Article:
Connecticut Tribes Want Control of State Sports Betting Market
Posted on: May 3, 2018, 02:00h.
Last updated on: May 3, 2018, 09:33h.
If sports betting becomes legal in the state of Connecticut, the tribes that operate the two Native American casinos in the state believe they should have the exclusive rights to take those bets.
The Mashantucket Pequot and Mohegan tribes each sent letters to leaders in the state legislature last weekend, arguing that the compacts that the tribes signed with the state government would also cover sports betting.
Is Sports Betting a Casino Game?
That agreement gives the state 25 percent of all slot revenue from Foxwoods and Mohegan Sun, the two Native American casinos in the Connecticut. In exchange, the tribes have the exclusive right to offer commercial casino games.
The question, then, is whether sports betting would fall under that designation. While many state lawmakers seem to think that argument is disingenuous, the tribes points to Nevada, where casinos are the only entities to host sportsbooks.
In a letter to legislative leaders, Mohegan Attorney General Helga Woods argued that the state would invalidate their compact with the tribe, which could put into jeopardy the $250 million or more the state receives in slots revenue from the casinos annually.
“If the state authorizes video facsimile gaming, the exclusivity provisions would be violated and our obligations to make the slot contributions cease,” Woods wrote.
That’s a threat that has come up frequently in discussions over gambling expansion in Connecticut, as the payments from the tribes are a significant source of income for the state. However, they’ve also been open to compromise. When the state legalized keno, the tribes agreed to modify the compacts to avoid any exclusivity issues in exchange for 12.5 percent of keno revenue.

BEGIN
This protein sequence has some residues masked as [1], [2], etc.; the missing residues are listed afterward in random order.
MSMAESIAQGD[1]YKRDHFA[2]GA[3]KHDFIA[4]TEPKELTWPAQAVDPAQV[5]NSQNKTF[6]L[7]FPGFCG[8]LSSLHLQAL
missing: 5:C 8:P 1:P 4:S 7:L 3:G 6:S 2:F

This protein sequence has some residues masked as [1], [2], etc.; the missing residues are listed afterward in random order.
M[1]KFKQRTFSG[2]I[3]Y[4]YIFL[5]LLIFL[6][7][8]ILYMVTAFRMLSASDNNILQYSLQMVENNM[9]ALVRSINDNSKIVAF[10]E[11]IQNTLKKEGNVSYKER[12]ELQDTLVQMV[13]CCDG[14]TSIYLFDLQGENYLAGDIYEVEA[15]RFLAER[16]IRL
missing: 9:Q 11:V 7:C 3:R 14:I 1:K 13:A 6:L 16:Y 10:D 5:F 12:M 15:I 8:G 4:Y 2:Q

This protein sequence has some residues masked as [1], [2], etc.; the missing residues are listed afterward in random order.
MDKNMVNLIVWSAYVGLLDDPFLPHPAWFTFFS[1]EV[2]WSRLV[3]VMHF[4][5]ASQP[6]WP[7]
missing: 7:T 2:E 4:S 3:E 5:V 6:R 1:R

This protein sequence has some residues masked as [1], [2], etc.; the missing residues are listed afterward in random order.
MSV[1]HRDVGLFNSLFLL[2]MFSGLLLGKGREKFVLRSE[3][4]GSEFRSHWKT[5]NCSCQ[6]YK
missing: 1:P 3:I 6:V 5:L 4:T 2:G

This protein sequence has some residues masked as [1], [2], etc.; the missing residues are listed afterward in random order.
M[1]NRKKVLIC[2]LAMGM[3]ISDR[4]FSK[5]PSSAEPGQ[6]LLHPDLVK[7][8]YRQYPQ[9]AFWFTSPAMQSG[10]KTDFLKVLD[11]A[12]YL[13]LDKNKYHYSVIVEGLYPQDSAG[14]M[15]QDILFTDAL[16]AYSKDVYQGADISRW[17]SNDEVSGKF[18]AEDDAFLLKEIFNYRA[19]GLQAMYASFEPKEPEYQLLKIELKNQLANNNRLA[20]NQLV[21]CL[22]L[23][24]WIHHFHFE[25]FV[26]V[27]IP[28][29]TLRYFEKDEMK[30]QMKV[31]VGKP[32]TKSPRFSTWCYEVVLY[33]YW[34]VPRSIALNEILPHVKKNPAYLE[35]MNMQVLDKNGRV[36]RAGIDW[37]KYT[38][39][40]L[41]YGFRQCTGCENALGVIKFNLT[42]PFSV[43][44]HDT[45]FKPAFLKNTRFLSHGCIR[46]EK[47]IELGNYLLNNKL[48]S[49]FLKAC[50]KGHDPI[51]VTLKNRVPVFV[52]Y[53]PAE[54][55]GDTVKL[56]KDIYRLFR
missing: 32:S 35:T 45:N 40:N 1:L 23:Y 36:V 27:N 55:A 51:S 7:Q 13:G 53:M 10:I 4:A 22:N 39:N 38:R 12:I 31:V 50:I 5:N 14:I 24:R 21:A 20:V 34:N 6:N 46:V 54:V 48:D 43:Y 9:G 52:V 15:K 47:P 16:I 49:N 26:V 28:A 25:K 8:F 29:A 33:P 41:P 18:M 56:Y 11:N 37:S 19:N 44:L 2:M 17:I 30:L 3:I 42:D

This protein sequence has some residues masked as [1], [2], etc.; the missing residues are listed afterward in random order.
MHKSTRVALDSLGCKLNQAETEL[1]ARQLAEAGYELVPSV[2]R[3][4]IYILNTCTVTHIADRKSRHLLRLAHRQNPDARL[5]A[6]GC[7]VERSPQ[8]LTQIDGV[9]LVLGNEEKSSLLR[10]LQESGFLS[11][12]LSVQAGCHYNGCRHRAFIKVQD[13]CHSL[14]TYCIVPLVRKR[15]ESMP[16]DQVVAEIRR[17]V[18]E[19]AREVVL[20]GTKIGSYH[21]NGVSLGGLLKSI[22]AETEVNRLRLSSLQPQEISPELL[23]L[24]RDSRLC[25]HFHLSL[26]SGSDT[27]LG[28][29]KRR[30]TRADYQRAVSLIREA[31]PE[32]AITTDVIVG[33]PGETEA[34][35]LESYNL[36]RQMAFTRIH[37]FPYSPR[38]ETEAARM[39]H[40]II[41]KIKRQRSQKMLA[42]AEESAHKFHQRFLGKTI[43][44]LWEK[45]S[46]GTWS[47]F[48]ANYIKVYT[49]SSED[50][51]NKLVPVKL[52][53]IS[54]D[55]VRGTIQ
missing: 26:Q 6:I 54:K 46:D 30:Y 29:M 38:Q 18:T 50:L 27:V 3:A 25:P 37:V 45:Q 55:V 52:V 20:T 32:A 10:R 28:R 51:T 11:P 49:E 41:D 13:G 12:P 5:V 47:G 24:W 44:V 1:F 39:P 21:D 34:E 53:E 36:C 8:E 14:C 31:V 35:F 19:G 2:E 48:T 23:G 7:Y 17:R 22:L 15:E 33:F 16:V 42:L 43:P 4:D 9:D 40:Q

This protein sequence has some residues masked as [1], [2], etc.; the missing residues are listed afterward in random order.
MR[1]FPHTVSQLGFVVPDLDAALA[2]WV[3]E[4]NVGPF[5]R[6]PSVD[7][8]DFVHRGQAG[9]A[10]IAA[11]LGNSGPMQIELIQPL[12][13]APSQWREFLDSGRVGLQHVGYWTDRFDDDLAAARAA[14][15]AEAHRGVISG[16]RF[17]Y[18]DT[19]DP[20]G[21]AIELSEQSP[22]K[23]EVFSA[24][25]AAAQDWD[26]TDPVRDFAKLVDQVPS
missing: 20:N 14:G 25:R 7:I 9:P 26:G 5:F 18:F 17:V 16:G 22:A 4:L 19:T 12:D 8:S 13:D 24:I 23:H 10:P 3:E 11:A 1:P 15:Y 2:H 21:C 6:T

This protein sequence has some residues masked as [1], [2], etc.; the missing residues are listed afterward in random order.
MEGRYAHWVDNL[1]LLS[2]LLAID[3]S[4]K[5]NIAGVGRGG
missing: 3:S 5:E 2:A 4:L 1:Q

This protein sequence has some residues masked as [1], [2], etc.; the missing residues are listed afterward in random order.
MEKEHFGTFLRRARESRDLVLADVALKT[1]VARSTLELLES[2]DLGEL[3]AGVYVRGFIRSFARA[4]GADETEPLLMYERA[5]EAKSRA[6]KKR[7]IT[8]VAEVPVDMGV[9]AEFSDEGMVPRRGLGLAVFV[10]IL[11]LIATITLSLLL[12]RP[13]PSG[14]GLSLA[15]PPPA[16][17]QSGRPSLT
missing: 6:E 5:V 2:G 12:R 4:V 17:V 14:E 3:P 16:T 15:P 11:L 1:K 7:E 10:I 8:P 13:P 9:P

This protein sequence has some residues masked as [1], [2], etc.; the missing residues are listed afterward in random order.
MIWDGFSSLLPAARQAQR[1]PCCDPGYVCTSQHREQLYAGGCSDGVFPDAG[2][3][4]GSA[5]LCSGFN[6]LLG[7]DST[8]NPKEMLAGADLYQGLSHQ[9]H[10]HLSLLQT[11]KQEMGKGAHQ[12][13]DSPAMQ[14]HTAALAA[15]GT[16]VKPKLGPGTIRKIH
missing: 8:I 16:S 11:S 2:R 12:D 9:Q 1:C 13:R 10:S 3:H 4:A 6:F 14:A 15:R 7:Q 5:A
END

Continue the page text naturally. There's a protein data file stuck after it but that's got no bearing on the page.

“The 2015 Keno legislation can be a good model for resolving exclusivity issues to permit sports betting and Internet gaming as part of our casino offerings,” Woods wrote.
Legislators Question Validity of Tribal Argument
Not everyone thinks that there’s a conflict to resolve when it comes to sports betting. State Attorney General George Jepsen has described the status of sports betting as an “open question.” Many state legislators are also skeptical of the tribes’ stance.
“Their argument is a little less credible because when the compact was signed, there was no sports gaming in Connecticut,” said House Majority Leader Matthew Ritter (D-Hartford) at a press briefing. “It was never contemplated, the specific words were never used, and here we are 26 years later and they’re raising it for the first time.”
Before who gets to take bets on sporting events even becomes an issue, there are a few hurdles to overcome. First, there’s the question of whether the Supreme Court will rule in favor of New Jersey and overturn the Professional and Amateur Sports Protection Act (PASPA), which currently prevents any states from passing new sports betting regulations. A decision is expected by June.
Before anyone could place bets in Connecticut, however, the state would also have to legalize sports betting. A bill asking the Department of Consumer Protection to adopt regulations on sports wagering is currently before the Connecticut House of Representatives, after the Judiciary Committee voted 28-5 in favor of the legislation.
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